Aside from the €45 tax exempt limit, there is a “negligible value” provision that says goods with a value of less than €150 are exempt from customs duty. And this negligible value provision does not just apply to gifts but to all goods brought in from outside the EU. So it covers your online shopping as well – up to that €150 ceiling.
Revenue’s position is that the importer has the discretion to choose whichever is the most beneficial when the goods are declared. Of course that means you are relying on whoever declares the goods, making sure they use the negligible value provisions.
But then there’s VAT, of course, and that can complicate things.
Any item subject to VAT because it exceeds the €45 threshold, or was bought commercially rather than being a gift, will be VAT rated on the basis of the Irish VAT regime, not the regime for VAT in Britain or sales tax in the US.
The first thing to note is that if you are availing of the negligible value provision for customs duty, you are no longer able to rely on the €45 gift exemption. So you might avoid customs duty but get hit with a higher bill all round as VAT is charged at a higher rate than customs duty. Unless you are dealing with items zero rated for VAT here, such as that children’s clothing or footwear and few other items like books.
Outside customs duty and VAT, you will also be facing charges for excise duty if you are importing alcohol or tobacco, so those fine wines or cigars could cost more than you bargained for.
And then there are anti-dumping duty and countervailing duty. These are additional charges to prevent cheap imports from countries that have lower labour or raw material costs damaging EU industry. There is an EU website where you can check if your item will attract one or other of these charges but it is anything but user friendly to the ordinary punter.
The key thing here is accuracy. Describe something vaguely or incorrectly and that can very easily change how it will be assessed for tax.
And in this automated age, it is no good Aunt Mary assuming that someone will go by what she has scribbled on the label attached to the parcel.
Revenue’s advice is that if someone is sending a gift to the Republic from Britain or elsewhere outside the EU, they need to pay particular attention to the customs declaration form. It is very easy to get rushed when you are holding up a queue in a post office but it is what this form says that will determine the tax treatment of the package. Scribble clothes and you’ll be charged VAT. Don’t clarify that it’s a gift and you might also fall foul of the rules.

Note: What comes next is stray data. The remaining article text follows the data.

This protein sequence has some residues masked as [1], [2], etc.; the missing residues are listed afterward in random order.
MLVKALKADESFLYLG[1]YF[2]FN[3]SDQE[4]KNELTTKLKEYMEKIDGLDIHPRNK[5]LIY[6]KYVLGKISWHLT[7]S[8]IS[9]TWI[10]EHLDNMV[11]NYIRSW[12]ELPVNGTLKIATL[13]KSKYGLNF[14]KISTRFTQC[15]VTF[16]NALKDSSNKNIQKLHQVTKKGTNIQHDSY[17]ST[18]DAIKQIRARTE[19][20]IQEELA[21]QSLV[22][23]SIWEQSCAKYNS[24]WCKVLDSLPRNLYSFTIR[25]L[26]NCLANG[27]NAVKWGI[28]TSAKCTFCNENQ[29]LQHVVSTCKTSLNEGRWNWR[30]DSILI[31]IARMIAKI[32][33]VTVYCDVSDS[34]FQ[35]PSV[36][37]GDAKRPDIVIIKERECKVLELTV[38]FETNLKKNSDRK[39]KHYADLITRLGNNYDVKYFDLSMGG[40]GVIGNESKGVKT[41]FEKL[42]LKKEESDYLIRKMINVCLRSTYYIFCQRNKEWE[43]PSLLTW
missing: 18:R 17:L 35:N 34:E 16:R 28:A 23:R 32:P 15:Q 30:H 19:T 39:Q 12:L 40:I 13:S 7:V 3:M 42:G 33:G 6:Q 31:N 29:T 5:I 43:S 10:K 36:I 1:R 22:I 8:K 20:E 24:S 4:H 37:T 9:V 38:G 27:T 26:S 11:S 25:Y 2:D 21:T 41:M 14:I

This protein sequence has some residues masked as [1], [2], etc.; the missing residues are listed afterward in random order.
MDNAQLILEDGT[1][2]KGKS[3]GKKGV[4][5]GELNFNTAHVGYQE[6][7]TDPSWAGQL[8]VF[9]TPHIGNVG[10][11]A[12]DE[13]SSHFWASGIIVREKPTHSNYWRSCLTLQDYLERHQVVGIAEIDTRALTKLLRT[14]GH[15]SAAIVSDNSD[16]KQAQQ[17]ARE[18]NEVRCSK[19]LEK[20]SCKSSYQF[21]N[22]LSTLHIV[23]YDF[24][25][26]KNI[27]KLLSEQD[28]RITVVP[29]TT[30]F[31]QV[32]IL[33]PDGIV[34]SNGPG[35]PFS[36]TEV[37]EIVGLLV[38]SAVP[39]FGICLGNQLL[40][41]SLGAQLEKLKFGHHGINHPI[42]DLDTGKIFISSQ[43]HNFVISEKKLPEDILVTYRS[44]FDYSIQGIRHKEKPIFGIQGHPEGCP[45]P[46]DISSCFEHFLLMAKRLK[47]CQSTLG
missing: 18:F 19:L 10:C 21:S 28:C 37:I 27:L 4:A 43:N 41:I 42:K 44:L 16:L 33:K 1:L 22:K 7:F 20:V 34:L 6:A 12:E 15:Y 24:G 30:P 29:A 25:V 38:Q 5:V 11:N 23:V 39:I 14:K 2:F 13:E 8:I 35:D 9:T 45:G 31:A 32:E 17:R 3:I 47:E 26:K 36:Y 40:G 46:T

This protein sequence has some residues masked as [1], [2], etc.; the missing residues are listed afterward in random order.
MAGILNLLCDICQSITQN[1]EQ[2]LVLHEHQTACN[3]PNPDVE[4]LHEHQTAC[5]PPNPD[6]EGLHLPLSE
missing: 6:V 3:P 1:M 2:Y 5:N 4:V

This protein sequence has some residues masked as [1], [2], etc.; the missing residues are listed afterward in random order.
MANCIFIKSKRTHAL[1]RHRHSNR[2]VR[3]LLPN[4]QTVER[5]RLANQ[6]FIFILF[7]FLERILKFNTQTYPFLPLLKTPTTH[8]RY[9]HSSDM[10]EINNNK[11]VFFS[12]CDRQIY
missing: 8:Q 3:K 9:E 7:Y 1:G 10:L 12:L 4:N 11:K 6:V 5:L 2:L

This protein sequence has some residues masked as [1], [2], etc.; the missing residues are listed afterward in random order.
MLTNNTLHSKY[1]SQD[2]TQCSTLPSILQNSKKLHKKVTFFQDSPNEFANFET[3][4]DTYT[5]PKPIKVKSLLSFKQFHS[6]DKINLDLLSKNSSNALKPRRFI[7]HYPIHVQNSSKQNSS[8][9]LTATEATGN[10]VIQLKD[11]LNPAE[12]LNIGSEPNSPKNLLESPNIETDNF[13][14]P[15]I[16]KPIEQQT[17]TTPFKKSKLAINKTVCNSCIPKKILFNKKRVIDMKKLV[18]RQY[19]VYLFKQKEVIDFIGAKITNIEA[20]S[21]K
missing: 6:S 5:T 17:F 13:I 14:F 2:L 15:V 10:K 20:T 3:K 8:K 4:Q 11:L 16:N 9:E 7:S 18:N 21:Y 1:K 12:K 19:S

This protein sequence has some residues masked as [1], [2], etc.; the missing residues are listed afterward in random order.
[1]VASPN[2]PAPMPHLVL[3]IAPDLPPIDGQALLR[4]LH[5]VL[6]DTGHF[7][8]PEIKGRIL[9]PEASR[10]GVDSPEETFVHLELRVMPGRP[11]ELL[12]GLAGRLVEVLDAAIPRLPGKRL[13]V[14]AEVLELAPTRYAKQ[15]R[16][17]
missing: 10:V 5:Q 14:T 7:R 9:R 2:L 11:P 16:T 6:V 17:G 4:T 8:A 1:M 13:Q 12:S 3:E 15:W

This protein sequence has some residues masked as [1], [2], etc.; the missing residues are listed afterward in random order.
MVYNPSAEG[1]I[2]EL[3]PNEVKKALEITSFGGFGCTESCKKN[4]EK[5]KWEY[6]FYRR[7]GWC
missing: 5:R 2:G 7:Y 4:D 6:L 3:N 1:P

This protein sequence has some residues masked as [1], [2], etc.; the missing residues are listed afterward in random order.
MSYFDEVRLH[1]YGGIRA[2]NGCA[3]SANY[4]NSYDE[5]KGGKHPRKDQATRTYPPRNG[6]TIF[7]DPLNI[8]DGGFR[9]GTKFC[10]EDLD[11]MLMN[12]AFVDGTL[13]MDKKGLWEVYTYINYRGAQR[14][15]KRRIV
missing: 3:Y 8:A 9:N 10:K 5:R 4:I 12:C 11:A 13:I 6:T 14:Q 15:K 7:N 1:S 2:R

If you tell the courier “clothes” rather than “baby clothes” – or they inadvertently input the wrong code – you will be charged
For gifts, Revenue says the customs declaration form should be marked “gift” or “present”. And, if you are relying on the negligible value exemption on goods up to €150, the customs declaration form needs to be marked “negligible value”.
The same goes if you are using a courier. They will rely on the data that was inputted at the British depot. The data you give is converted into a harmonised system code used by customs authorities globally to classify products, which is then encoded in the printed label the courier puts on the package at the start of its journey. If you tell them “clothes” rather than “baby clothes” – or they inadvertently input the wrong code – you will be charged. And couriers will also charge a fee for managing the tax collection, raising the bill for the recipient, especially as any customs duty levied will be on the full value of the item, including any courier charges for transport, insurance or customs processing.
As you can see, it is pretty easy for the unwary to go wrong. If they do, it is the recipient who will pay the price and, at 23 per cent, VAT charges could certainly take the fun out of an intended gift. If you are expecting great-uncle Joe to send over his usual gift for the children, it might be no harm to have a little word about what needs to be done before he gets to the post office or courier depot.